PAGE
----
Marco Polo carovan, unknown french authors, 1375.

The Silk Road.

Marco Polo in tatar costume (1294).
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Marco Polo carovan, unknown french authors, 1375.


immagine didascalia

The Silk Road.


immagine didascalia

Marco Polo in tatar costume (1294).


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India, China and the Far East

A few courageous merchants went beyond the limit of the mude of the East, continuing their journeys along the caravan trails in central Asia, India and China.
One of the first was the Venetian traveller, Marco Polo, who crossed Asia to reach China and the court of the Emperor Kublai Khan, where he then lived for 17 years in the late 1200s.

He described his adventures in his book, the Milione, a work that for many years was considered the authority on the Far East. However, several Christian missionaries had preceded him. All the routes that were eventually laid down by the caravans became known as the Silk Road in the 1800s: a network of paths by land, river and sea crossing any area of about 8,000 km, allowing the caravans to cross central Asia, connecting China with Asia Minor and the Mediterranean via the Middle East.

The term “Silk Road” derives from the fact that the East, and China in particular, was Europe’s biggest supplier of silk. This precious product was fundamental for Western society at the time, where flourishing factories used it as their raw material for fine clothes (ladies and lords, kings and queens, knights, judges and bishops).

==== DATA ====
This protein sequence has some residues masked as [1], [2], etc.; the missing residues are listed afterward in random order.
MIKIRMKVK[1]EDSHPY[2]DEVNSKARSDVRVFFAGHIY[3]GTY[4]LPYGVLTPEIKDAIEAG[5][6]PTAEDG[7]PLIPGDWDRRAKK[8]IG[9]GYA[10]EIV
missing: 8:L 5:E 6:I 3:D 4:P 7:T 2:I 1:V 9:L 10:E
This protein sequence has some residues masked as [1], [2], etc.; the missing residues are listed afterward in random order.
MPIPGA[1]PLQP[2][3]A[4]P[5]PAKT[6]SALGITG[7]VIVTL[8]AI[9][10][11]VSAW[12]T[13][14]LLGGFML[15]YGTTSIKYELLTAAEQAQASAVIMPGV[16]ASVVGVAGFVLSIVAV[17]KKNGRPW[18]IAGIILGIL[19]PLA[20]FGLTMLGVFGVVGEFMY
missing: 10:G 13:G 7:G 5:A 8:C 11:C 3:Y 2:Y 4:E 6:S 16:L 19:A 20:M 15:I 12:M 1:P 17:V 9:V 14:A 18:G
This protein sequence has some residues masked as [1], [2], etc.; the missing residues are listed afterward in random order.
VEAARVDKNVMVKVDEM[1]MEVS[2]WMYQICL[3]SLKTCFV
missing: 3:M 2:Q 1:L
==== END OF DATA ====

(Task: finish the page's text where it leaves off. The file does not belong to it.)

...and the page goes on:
The East also supplied precious and semi-precious stones, mostly from India, Persia and the island of Ceylon, plus rock crystals from Afghanistan and lapis lazuli from the Caucasus. Dye products and alum, used to fix colours in fabrics, came from the Far East and were in great demand in the Western textile industry.

The most important goods in trade with the East, however, were spices , most coming from the Far East, India (especially the port of Goa), the island of Ceylon, Indonesia and China. These were carried on the backs of camels across the expanses of Persia and Turkestan, to the ports on the Black Sea or further south, along the Mediterranean coast in the Middle East.


1100 - 1200  -   - rev. 0.1.6

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